Note: Data for 2017 are provisional.
Across Wayne County each year between 2011 and 2016, Detroit zip codes consistently reported the highest numbers of tested children with elevated blood lead levels. The Detroit zip codes with the highest rates of childhood lead poisoning in 2016 are shown in in Figure 3
. In 2016, zip code 48206 in central Detroit had the highest proportion of lead poisoned children, with 22.2% of tested children having EBLLs >= 5mg/dL. Provisional data for 2017 indicate zip code 48206 ranked highest again, with 19.2% of tested children having an EBLL. Zip Code 48206 also ranked highest each year from 2011 through 2014. In 2015, zip code 48206 shared the t hird rank with neighboring 48202, both having a rate of 13.9% that year. Provisional data show that 48202 also ranked third in 2017, with 13.5% of tested children having EBLLs. Zip code 48214 on Detroit’s east side has ranked in the top three zip codes each year between 2011 and 2016, having the highest rate of lead poisoned children in 2015 (17.2%) and the second highest rate in 2016 (16.4%). Provisional data for 2017 shows zip code 48214 continues to rank second highest, with 16.1% of tested children having an EBLL. Zip code 48204 ranked fourth highest in 2016 (15.1%) and kept that ranking in 2017 according to preliminary data.
Map of Childhood Lead Poisoning in Wayne County Zip Codes, 2016
Several sources of lead have contributed to contamination and childhood lead poisoning in the City of Detroit. These sources include:
- Lead-based paint that is deteriorated or poorly maintained, creating paint chips or dust (Figure 1);
- Lead dust that has been washed into the soil from houses during rainfall;
- Lead dust from demolitions has been spread across neighborhoods;
- Lead dust from leaded gasoline is still present in soil samples across the area;
- Contaminated soil around former smelters located at or near residential areas that have released lead into the air during operations, which has now deposited on the soil;
- Food and liquids stored in lead crystal or lead-glazed pottery;
- Water that runs in lead plumbing; and
- Automotive emissions absorbed from leaded gasoline, in use before 1986.
Lead was used in paint until 1978 because it improved durability and adhesive qualities. Although use of lead-based paint was banned in 1978, it is the primary source of lead poisoning in children today because it is still present in older cities like Detroit where 91.8% of all housing stock was built prior to 1978 (U.S. Census Bureau, 2017; American Community Survey 5-year estimates). Partially due to the older age of Detroit’s housing stock where hazards from deteriorating lead-based paint are more likely to be present, a disproportionate number of children in Detroit zip codes are lead poisoned compared to other surrounding communities. Of Wayne County children under age six tested in 2016, 54% lived in Detroit, however, more than 82% whose results revealed an EBLL lived in Detroit (MDHHS, 2018).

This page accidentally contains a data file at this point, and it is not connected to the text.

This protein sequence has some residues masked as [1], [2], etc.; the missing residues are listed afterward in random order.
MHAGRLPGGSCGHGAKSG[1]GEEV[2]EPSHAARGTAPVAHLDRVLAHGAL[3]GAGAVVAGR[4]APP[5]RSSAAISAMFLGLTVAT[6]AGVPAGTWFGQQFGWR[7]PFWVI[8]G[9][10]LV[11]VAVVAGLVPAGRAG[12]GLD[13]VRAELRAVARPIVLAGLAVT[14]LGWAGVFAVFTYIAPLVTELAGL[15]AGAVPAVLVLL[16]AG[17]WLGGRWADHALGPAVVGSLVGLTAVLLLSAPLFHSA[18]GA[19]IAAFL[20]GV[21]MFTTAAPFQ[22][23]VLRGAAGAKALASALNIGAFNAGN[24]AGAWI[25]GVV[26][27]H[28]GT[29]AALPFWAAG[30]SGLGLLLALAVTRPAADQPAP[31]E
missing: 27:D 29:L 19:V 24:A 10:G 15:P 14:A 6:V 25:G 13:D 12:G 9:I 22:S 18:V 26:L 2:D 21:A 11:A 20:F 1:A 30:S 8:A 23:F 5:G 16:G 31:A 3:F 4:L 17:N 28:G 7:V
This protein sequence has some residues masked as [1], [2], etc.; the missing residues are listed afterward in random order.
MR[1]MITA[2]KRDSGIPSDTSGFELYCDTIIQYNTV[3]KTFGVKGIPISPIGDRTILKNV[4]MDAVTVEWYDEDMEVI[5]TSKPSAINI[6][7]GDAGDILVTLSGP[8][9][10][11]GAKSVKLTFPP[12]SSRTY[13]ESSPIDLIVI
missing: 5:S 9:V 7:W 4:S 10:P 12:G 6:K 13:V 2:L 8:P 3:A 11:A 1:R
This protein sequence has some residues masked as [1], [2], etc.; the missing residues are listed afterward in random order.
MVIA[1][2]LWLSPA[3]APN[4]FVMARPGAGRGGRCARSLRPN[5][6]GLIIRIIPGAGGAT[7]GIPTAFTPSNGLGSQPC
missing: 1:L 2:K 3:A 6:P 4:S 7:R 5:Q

As lead paint is often found inside and outside of houses and apartments in the city, young children are at risk of becoming lead poisoned by swallowing paint chips and inhaling lead dust. Given that lead-based paint was used outdoors as well as indoors, lead dust can also wash off to the soil surrounding a home and poison a child during play. Children under three years of age are most susceptible to being exposed to lead because they crawl and play on floors where paint chips and dust are deposited.
Other important sources of lead contamination in the City of Detroit are former sites of lead smelters, foundries, and alloy makers in certain residential areas. It is at such former smelter sites where both adults and children have been exposed to long-term emissions of lead dust that settled in the soil around the industrial site and the surrounding neighborhoods.
Although exposure to lead from ceramics and the past use of leaded gasoline are not currently considered major sources of lead poisoning in Detroit, they are factors that must be considered. Lead was added to gasoline as a fuel additive to improve engine performance and octane ratings in the 1920s. It was phased out by government order, for public health reasons, starting in 1975 and concluding in 1986, resulting in a direct correlation with drops in elevated blood lead levels nationwide (Kovarik, 2003). An issue of concern in Southwest Detroit is the use of bean pots among residents of this community because some dishes and clay cookware contain high levels of lead in their glaze or decoration. Their use provides a direct and dangerous source of lead poisoning.
Water that runs through pipes that contain lead is another potential source of lead exposure in homes where the old lead plumbing materials have not been replaced. As many as 125,000 Detroit homes are reported to have water lines that may contain some lead. City officials have long added chemicals to Detroit’s water that produce a liner to water pipes that is intended to contain any lead in the lines and keep it out of drinking water. The action level for lead levels in drinking water is set by the U.S. Environmental Protection Agency as 0.015 mg/L (U.S. Environmental Protection Agency, 2005). However, the Michigan Department of Environmental Quality will set a stricter standard of 0.012 mg/L, which will take effect in 2025. Plumbing systems that may contribute lead to the household drinking water supply have been systematically tested since 1992. Each year since 1992, a small number of homes are selected for water sampling to monitor lead levels in the municipal water system. However, the sampling strategy used for these monitoring activities is insufficient for individual households to draw conclusions about their risk of lead exposure through drinking water, particularly because the plumbing materials used in the interior of a home can substantially contribute that household’s risk of lead-contaminated water.